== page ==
Yeah, EQ had it for awhile and they removed it because it was such a pain in the ass. The Ogre sitting is a good example.
But they didn’t really use it tactically in combat either.
I don’t know what WHO is implementing, but it would be cool if there was no hate list. Enemies randomly selected their target, often by a simple closest check. Then as, they got their ass kicked by the mages/archers/whatever in back, they tried to readjust. So now the warriors are continually hacking on them, slowing them down from moving (getting hit should slow you down), tripping them, etc. The mens and womens in back are now moving, trying to keep the melee types in between them. Then as it’s going south, a command is issued, a wall of stone is thrown up and the melee peeps are now able to keep them contained.
Or have multiple lines of melee types. Or fight in a roman esque square.
So many cool tactics make them self available when you start to include real world physics into the combat. Of course, then you’ll want things like archers and mages needing line of site and having a chance of burning their front line if they don’t have correctly, etc.
True tactical combat. Or least a good game approximation of it (you wouldn’t really have archers firing into melee combat, etc).
That would end up with two things. One, combat would become more about skill and adaptability than what you’re wearing or what class you are. Two, most people would suck at it. ;)
Asheron’s Call had collision detection for people flagged +PVP. We used this on occasion to get to places you weren’t supposed to be able to get to by creating pyramids.
An interesting byproduct of this was that when you got killed, you had 2 minutes of -PVP, where you were able to pass through other players. If you reflagged while inside another character, you froze them in place. During the “…of the Hill People” runs on Darktide, we used this to good effect vs people 70 levels higher than us. :)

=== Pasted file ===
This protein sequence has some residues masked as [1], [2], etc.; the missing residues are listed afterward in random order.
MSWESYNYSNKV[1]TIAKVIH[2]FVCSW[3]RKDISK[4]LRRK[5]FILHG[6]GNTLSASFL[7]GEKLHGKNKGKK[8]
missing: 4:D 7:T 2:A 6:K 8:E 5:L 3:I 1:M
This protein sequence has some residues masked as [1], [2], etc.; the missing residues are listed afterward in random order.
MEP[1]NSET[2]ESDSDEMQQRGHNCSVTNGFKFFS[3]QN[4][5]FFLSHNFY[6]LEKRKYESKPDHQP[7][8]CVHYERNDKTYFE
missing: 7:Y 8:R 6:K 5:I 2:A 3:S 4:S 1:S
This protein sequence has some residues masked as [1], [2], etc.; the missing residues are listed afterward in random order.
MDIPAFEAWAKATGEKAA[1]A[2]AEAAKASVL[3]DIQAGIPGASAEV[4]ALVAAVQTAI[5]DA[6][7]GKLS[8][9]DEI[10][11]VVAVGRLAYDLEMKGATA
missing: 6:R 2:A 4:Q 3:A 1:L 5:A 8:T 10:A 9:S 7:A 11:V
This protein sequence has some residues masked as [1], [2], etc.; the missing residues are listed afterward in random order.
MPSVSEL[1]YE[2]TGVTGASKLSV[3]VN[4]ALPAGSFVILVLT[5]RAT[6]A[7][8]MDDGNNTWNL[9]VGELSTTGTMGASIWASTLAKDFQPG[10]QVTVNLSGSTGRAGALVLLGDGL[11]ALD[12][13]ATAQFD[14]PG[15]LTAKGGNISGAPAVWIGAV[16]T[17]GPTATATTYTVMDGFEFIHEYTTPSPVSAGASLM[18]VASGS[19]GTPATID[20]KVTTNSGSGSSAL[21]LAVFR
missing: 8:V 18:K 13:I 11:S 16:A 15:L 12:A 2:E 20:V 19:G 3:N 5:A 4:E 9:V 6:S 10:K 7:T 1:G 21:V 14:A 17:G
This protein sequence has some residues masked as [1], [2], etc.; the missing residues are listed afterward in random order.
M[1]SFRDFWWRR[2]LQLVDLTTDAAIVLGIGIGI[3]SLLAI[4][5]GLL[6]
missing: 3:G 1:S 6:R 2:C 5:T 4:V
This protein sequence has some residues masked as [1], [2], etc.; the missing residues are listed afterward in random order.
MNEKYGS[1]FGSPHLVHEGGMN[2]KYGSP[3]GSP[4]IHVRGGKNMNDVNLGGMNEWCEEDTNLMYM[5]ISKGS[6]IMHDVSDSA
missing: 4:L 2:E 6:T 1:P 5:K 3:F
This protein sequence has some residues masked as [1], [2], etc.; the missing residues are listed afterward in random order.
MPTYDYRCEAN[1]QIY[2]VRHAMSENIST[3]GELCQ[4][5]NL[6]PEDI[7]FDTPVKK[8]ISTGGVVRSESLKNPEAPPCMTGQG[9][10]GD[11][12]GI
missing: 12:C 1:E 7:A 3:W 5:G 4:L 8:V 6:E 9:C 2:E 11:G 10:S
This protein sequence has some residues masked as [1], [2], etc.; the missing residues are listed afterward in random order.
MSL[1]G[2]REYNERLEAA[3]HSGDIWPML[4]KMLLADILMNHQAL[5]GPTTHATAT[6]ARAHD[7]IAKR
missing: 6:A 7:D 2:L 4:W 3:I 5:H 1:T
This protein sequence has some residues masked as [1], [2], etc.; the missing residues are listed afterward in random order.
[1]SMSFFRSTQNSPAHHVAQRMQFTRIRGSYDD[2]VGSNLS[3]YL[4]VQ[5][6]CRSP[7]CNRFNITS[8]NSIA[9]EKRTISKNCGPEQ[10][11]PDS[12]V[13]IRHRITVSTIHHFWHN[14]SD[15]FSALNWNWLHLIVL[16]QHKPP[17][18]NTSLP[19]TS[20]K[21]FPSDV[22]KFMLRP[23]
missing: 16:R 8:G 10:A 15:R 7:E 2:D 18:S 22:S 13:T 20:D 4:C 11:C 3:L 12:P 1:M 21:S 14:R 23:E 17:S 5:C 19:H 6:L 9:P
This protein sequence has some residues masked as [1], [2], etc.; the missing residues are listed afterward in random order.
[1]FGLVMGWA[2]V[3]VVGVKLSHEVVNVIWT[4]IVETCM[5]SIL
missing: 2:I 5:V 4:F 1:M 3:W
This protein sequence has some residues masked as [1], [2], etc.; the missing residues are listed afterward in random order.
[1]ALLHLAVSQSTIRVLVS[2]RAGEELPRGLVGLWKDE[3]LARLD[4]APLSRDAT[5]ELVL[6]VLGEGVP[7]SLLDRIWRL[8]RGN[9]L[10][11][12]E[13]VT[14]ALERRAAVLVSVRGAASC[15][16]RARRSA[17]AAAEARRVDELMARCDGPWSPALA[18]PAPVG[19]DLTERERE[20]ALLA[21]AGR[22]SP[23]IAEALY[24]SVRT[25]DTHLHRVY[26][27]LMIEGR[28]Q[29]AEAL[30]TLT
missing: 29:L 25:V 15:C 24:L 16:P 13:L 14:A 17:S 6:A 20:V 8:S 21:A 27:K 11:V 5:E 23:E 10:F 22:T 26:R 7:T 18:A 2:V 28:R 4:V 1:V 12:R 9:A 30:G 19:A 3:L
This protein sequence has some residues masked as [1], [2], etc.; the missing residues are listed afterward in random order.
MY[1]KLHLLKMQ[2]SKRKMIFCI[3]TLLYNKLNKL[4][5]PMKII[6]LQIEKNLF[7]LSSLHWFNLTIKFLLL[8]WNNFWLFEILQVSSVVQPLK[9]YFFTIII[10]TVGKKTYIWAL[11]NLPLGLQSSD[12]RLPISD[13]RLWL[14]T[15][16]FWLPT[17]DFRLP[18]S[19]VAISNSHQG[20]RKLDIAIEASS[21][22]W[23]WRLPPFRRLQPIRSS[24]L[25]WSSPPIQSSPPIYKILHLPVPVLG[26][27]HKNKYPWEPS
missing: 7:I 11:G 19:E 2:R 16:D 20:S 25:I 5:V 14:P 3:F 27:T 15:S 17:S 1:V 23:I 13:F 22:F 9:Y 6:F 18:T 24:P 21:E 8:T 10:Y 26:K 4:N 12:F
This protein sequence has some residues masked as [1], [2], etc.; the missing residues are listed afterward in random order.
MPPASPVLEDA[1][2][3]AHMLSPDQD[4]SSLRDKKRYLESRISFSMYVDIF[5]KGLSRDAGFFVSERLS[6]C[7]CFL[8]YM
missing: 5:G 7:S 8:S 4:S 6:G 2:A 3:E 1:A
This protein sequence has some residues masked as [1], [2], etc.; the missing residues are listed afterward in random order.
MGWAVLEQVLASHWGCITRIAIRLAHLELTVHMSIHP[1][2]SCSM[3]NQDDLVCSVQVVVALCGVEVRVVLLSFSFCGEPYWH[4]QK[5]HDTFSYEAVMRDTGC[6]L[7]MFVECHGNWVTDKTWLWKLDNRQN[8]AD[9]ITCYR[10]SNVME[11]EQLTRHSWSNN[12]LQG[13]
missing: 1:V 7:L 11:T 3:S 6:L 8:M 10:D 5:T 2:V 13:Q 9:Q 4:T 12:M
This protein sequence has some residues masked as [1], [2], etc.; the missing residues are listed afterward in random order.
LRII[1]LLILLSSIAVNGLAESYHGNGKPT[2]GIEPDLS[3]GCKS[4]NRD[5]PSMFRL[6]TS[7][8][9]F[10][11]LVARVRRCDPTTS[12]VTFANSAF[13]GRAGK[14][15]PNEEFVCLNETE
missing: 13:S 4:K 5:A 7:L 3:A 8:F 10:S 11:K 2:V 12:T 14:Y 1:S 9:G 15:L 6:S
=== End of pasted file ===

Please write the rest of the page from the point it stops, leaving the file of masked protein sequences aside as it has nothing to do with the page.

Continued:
If there’s enough room, it’s not really a problem. EverQuest was packed with tiny corridors too small for the largest races to get through, so you could get the scenarios described. The later expansions generally had larger corridors, and I really only know about griefing happening in the very old dungeons of Sol A and B, and Befallen. Given the way EQ worked, the monsters would kill the blockage for you if it wasn’t right next to the entrance, and thus could zone in and out.
Being surrounded by collision-buddies seems to me to be an incredibly unlikely event. If they are enemies, you can bash your way out. If they are allies, well, what the hell - they are wasting six or more accounts to try to disrupt one account. Call a GM and that’s the end of him - MMOG providers take harassment pretty seriously.
Planetside has full collision detection, and I don’t remember being griefed like that. Mind you, it has friendly fire and sanctuary recall, so you can always shoot your way out or just teleport home. UO had the famous travelling carpenters, but there’s no implication that players can create collision structures, just that they carry one around with themselves. I can’t think of any other examples from the genre. I think D&D online had collision detection, but it was pure group PvE, so there was a strong incentive not to be a cock.